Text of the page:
Pres. Flaherty-Goldsmith: Yeah. Well this book is about growing up as a poor white person in the rural South during the pre-Civil Rights period. I initially wrote just one short story about some of the activities we had when I was growing up. The reason that we were poor was that my father abandoned us. He left my mom to raise all of the kids. We were taught from a very early age that poverty was temporary for us. But we were very poor. We picked cotton to buy our clothes in the fall. I chopped cotton in the spring to buy my summer clothes. I worked on Saturdays in my uncle’s drug store ten miles away from the time I was nine years old. He was not poor. We grew out of our poverty. But because we did work our way out of it, my son and our nephews and nieces didn't really know how their parents had grown up. They had grown up in middle to upper income families. So I wrote this one story about the way we grew up. I had one nephew who said, “Oh my goodness! This is wonderful. I understand my dad.” This other nephew who read it said, “Please Aunt Linda, write more. We want to know about our family.” So I ended up writing a collection of short stories. They're all true, but they're also written in a way that I think is kind of engaging, comical, and sometimes sad. It's about people that I knew and about what it was really like to grow up poor. The other reason I wanted to write it was because most of the things you read about the pre-Civil Rights South would lead you to believe that only the African-Americans were poor and that the other people were living and having them as servants. It occurred to me that people don't know that side of Mississippi or the South. They only know what they've read about. Two classes: the rich white and the poor African-Americans. It's just not true. A majority of them, whites in the rural South at that time, were also poor. There were a few landowners who had a great deal of money, but most of the people didn't have a lot of money. So it was for a couple of reasons that I wrote the book.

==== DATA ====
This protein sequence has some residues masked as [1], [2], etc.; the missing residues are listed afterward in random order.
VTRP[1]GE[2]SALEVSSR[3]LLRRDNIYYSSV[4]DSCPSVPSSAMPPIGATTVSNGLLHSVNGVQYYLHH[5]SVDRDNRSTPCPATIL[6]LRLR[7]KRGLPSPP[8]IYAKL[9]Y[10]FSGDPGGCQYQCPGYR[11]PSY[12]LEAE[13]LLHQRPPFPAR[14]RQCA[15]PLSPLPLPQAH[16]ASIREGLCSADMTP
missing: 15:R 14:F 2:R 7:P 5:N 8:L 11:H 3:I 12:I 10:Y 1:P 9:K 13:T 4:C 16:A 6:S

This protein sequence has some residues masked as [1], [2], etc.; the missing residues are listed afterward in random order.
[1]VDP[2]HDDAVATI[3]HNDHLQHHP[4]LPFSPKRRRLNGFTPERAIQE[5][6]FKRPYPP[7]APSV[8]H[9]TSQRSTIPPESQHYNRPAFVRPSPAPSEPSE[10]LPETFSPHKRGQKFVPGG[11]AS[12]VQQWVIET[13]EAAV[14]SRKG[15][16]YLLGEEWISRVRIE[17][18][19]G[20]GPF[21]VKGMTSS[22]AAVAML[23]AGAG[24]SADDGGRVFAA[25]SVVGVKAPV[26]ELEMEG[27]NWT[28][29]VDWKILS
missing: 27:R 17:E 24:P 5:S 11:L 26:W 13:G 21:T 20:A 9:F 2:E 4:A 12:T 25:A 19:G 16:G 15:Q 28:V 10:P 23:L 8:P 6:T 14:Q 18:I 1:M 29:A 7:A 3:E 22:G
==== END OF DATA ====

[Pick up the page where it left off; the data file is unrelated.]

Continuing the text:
Henry: One question that feels very appropriate to ask a college president. What was college like for you?

Pres. Flaherty-Goldsmith: Probably quite different than it is for you. I would have loved to have attended a college like Birmingham-Southern College. I would've flourished here, but at the time that I was going to college, I had to work full-time and go to school at lunch, at night, and on weekends. So going to college for me was balancing three classes a semester with a full-time job. I went to the University of Alabama at Tuscaloosa, then UAB for my MBA.